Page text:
himself was appeased with a cardinal's cap, like a piece of offal
thrown to a barking dog. Out of the lap of these rebellious and
contumacious schismatics proceeded all future popes, cardinals,
bishops, abbots, and presbyters. Here they are caught, and cannot
escape. For, on which party will they bestow the name of Church? Will
they deny it to have been a general Council, though it lacked nothing
as regards external majesty, having been solemnly called by two bulls,
consecrated by the legate of the Roman See as its president,
constituted regularly in all respects, and continuing in possession of
all its honours to the last? Will they admit that Eugenius, and his
whole train, through whom they have all been consecrated, were
schismatical? Let them, then, either define the form of the Church
differently, or, however numerous they are, we will hold them all to be
schismatics in having knowingly and willingly received ordination from
heretics. But had it never been discovered before that the Church is
not tied to external pomp, we are furnished with a lengthened proof in
their own conduct, in proudly vending themselves to the world under the
specious title of Church, notwithstanding that they are the deadly
pests of the Church. I speak not of their manners and of those tragical
atrocities with which their whole life teems, since it is said that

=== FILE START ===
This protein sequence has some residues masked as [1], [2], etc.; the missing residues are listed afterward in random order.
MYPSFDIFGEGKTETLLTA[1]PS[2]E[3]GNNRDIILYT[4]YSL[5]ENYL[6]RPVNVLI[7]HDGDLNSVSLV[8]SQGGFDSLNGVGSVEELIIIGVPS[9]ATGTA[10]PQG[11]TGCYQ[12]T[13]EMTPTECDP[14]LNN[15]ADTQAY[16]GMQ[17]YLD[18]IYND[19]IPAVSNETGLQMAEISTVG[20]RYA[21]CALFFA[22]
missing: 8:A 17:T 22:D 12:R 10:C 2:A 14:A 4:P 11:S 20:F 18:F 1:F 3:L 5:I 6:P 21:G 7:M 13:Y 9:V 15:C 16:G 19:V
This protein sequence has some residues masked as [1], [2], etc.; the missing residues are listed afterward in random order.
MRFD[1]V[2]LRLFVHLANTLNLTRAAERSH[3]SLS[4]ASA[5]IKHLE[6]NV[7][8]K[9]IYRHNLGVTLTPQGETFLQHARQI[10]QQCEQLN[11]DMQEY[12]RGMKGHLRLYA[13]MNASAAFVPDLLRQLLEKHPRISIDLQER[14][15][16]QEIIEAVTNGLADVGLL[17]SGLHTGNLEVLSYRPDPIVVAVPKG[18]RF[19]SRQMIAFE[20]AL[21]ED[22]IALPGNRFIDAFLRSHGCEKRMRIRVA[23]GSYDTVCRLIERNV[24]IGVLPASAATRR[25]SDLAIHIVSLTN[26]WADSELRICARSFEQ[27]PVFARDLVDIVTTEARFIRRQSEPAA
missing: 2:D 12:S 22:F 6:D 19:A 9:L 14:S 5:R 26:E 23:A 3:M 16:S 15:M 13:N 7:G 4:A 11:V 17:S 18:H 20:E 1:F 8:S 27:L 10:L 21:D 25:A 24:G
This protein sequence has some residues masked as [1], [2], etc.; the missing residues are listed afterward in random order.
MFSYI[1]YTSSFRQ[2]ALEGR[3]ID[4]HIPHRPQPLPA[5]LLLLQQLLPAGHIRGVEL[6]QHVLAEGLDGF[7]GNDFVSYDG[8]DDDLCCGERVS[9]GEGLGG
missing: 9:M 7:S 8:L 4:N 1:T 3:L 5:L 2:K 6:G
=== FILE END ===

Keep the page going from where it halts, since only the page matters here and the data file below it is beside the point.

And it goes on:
they are Pharisees who should be heard, not imitated. By devoting some
portion of your leisure to our writings, you will see, not obscurely,
that their doctrine--the very doctrine to which they say it is owing
that they are the Church--is a deadly murderer of souls, the firebrand,
ruin, and destruction of the Church.
7. Lastly, they are far from candid when they invidiously number up the
disturbances, tumults, and disputes, which the preaching of our
doctrine has brought in its train, and the fruits which, in many
instances, it now produces; for the doctrine itself is undeservedly
charged with evils which ought to be ascribed to the malice of Satan.
It is one of the characteristics of the divine word, that whenever it
appears, Satan ceases to slumber and sleep. This is the surest and most
unerring test for distinguishing it from false doctrines which readily
betray themselves, while they are received by all with willing ears,